The recent discovery of a second estrogen receptor, ER&B;, shows that the mechanisms behind the effects of estrogen are far more complicated than previously assumed, and gives unique opportunities to gain a better understanding of these phenomena. ER&B; is expressed in many important target tissues for estrogen, and a better insight into the respective mechanisms of action of ERalpha and ER&B; might give clues concerning the etiology and pathogenesis of for example prostate or ovarian cancer. Development of ERalpha and ER&B; specific ligands may furthermore open up interesting new possibilities for treatment of e.g. postmenopausal symptoms and breast cancer. In this review, we will try to summarize what is known sofar about estrogen receptor &B;, with some emphasis on the human receptor and its expression. We will furthermore try so summarize what is known about different isoforms of the receptor, in view of what is known about isoforms and variants of other receptors, in particular estrogen receptor alpha (ERalpha) and the progesterone receptor (PR).


This study was supported by a grant from the Swedish Cancer Society.

Free access

A Brodie, Q Lu, Y Liu, and B Long

The potential of aromatase (estrogen synthetase) within the breast to provide a significant source of estrogen mediating tumor proliferation is suggested by studies reporting 4- to 6-fold higher estrogen levels in tumors than in plasma of postmenopausal patients with breast cancer. Recent studies in our laboratory have identified aromatase and its mRNA in tumor epithelial cells using immunocytochemistry and in situ hybridization. In addition, significant aromatase activity, which was stimulated 7-fold by dexamethasone, was measured in metastatic cells isolated from a breast cancer patient. Increase in proliferation, as measured by proliferating cell nuclear antigen immunostaining in tumor sections and by thymidine incorporation into DNA in response to testosterone, was observed in histocultures of breast cancer samples. This latter effect could be inhibited by 4-hydroxyandrostenedione. These results imply that intratumoral aromatase has functional significance and may be an important target for successful inhibitor treatment of breast cancer patients. To investigate treatment strategies with aromatase inhibitors and antiestrogens, we developed an intratumoral aromatase model to simulate the hormone responsive postmenopausal breast cancer patient. Tumors of estrogen receptor positive human breast carcinoma cells (MCF-7) transfected with the human aromatase gene are grown in ovariectomized nude mice. These cells synthesize sufficient estrogen to stimulate tumor formation. We have utilized this model to investigate the effects on tumor growth of the antiestrogens, tamoxifen and ICI 182780, and the aromatase inhibitors, letrozole and anastrozole (arimidex), alone and in combination. Both the aromatase inhibitors and the antiestrogens were effective in suppressing tumor growth. However, letrozole was significantly more effective than the antiestrogens. When the aromatase inhibitors were combined with the antiestrogen, tamoxifen, tumor growth was suppressed to about the same extent as with the aromatase inhibitors alone. Furthermore, the results do not suggest any benefit from combining tamoxifen with the pure antiestrogen, ICI 182780. Thus sequential use of these agents is likely to be more advantageous to the patient in terms of longer duration of effective treatment.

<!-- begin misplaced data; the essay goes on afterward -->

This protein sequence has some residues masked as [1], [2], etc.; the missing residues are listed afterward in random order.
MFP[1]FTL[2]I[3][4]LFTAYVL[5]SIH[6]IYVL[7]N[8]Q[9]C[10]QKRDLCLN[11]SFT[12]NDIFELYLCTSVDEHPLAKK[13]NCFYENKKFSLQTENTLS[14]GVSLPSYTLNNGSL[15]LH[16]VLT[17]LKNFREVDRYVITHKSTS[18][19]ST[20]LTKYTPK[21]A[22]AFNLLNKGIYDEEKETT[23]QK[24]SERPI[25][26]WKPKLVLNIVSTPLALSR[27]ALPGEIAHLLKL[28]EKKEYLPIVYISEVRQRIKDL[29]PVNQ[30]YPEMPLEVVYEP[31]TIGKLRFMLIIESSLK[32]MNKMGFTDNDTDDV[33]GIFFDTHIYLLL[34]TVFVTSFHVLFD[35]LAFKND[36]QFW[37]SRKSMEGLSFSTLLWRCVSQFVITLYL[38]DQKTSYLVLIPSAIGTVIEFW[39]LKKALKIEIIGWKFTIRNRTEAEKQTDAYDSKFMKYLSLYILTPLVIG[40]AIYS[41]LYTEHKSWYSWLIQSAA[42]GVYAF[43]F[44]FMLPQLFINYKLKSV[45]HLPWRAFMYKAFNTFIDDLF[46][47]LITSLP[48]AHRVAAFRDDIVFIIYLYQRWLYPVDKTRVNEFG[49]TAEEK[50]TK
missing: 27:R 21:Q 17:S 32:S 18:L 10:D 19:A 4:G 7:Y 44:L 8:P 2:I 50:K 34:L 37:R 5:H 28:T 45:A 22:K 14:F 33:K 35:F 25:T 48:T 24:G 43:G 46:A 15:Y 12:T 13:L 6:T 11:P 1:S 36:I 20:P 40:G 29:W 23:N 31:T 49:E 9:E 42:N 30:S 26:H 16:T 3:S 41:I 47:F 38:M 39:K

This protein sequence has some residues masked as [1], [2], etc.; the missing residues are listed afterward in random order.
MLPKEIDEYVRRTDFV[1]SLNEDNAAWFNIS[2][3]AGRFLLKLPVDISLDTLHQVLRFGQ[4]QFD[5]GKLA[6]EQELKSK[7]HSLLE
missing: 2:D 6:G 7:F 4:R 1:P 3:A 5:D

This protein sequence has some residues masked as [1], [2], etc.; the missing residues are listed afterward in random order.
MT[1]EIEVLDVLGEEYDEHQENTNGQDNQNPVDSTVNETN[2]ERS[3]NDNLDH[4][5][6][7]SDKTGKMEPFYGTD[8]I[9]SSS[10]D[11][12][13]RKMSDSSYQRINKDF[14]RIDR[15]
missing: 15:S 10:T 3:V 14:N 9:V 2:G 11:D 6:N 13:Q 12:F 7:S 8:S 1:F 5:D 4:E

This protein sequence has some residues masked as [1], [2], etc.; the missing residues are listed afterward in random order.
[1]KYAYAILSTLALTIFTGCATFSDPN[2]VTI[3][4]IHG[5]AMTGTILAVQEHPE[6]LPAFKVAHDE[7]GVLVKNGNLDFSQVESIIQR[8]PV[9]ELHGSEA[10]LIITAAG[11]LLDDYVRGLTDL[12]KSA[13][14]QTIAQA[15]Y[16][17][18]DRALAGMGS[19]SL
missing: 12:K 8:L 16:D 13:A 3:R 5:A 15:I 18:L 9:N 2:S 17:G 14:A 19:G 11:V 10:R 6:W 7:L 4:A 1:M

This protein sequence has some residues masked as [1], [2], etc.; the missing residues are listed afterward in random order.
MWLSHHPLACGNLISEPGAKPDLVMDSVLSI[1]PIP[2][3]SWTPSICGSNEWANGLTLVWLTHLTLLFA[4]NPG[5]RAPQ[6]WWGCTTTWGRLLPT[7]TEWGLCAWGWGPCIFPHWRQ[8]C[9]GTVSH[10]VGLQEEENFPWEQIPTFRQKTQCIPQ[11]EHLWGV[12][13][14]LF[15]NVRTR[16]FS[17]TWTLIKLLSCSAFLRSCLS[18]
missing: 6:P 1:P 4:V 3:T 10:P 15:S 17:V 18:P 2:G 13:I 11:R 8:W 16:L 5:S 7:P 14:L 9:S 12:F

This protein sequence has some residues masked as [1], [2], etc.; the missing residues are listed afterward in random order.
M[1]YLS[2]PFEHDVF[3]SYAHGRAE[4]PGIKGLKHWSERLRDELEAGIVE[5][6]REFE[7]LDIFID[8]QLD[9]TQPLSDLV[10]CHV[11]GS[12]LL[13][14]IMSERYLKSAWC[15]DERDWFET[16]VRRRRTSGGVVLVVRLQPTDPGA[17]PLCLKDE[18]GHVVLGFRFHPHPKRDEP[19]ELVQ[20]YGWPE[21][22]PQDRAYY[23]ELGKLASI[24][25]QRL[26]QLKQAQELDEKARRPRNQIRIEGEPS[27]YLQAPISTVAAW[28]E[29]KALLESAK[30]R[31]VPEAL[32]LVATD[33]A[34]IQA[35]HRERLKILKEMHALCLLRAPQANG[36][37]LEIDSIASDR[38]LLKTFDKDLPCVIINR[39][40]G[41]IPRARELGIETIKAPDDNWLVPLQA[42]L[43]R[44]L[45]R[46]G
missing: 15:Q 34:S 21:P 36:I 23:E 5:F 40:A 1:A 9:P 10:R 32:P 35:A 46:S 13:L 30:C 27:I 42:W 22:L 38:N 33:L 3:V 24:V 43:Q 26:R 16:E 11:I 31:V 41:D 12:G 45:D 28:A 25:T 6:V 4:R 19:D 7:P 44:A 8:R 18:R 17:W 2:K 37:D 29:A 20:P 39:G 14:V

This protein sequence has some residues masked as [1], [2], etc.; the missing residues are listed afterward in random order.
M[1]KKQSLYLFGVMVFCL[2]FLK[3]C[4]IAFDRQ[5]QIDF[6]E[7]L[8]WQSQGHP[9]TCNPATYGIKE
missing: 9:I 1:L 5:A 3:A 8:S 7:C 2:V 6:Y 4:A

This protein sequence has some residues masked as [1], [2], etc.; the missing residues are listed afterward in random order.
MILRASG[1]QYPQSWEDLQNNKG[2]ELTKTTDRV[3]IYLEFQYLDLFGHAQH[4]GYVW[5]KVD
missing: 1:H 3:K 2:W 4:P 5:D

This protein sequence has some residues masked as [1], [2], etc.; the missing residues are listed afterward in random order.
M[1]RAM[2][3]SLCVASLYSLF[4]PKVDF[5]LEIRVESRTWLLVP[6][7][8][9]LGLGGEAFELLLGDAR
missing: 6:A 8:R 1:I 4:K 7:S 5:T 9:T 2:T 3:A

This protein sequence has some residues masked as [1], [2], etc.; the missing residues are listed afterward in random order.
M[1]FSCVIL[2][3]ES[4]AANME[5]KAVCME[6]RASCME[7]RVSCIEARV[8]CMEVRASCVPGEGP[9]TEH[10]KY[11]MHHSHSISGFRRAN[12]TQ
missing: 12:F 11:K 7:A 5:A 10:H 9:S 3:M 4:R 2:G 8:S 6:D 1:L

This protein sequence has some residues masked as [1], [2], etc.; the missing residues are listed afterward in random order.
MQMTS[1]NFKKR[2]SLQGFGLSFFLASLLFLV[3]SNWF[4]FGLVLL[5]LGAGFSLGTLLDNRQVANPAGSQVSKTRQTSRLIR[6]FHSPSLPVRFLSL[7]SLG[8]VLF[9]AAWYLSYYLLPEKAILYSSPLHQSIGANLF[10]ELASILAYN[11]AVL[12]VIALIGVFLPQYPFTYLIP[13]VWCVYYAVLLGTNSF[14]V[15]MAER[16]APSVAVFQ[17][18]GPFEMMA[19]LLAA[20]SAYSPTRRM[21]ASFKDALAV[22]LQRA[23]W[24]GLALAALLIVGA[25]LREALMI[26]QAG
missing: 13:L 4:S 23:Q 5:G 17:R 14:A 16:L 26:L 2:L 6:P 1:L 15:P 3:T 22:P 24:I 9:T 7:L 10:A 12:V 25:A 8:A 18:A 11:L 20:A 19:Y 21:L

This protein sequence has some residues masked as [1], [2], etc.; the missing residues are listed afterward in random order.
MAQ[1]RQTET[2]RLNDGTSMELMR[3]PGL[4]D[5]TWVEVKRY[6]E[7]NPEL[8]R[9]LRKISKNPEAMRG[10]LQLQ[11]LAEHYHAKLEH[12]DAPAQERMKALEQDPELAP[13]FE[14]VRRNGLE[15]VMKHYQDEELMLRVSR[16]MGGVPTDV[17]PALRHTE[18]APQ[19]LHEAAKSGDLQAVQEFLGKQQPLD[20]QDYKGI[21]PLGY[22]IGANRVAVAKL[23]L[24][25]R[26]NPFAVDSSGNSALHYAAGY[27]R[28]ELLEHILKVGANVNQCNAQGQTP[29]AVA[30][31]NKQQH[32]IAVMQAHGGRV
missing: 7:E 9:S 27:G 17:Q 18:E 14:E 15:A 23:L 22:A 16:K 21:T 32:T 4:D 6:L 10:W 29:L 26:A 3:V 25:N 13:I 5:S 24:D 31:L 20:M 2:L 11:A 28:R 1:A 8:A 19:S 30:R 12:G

Free access

S A Khan, D Bhandare, and R T Chatterton Jr

Recent developments in breast epithelial sampling techniques (nipple fluid aspiration, ductal lavage, and random fine needle aspiration) provide new opportunities for the acquisition of hormonal and cellular biomarker data in asymptomatic women, and thereby the possibility of developing a unified vision of how the hormonal environment of the breast may interact with the cellular expression of proteins, and with other evolving candidate markers of breast cancer risk. The purpose of this review is to integrate available information regarding cellular and breast fluid biomarkers of hormone action on the breast, to identify candidate biomarkers for studies of breast cancer risk and prevention. These include the estrogen receptors α andβ, markers of proliferative and apoptotic response, and protein markers of estrogen action in breast cells and nipple fluid. Studies of breast hormone levels in nipple aspiration fluid (NAF) show that estrone sulphate is present in large quantities in the normal breast, while the differences in serum ovarian steroids that are seen in pre- and postmenopausal women are blunted in NAF. The variability of several estradiol precursors in NAF over time is relatively small, a useful attribute of potential biomarkers of breast cancer risk, particularly if they are reversible with intervention in Phase 2 prevention trials. These studies are already providing new insights into the hormonal etiology of breast cancer, and should lead to the identification of robust, reversible biomarkers for use in breast cancer prevention studies.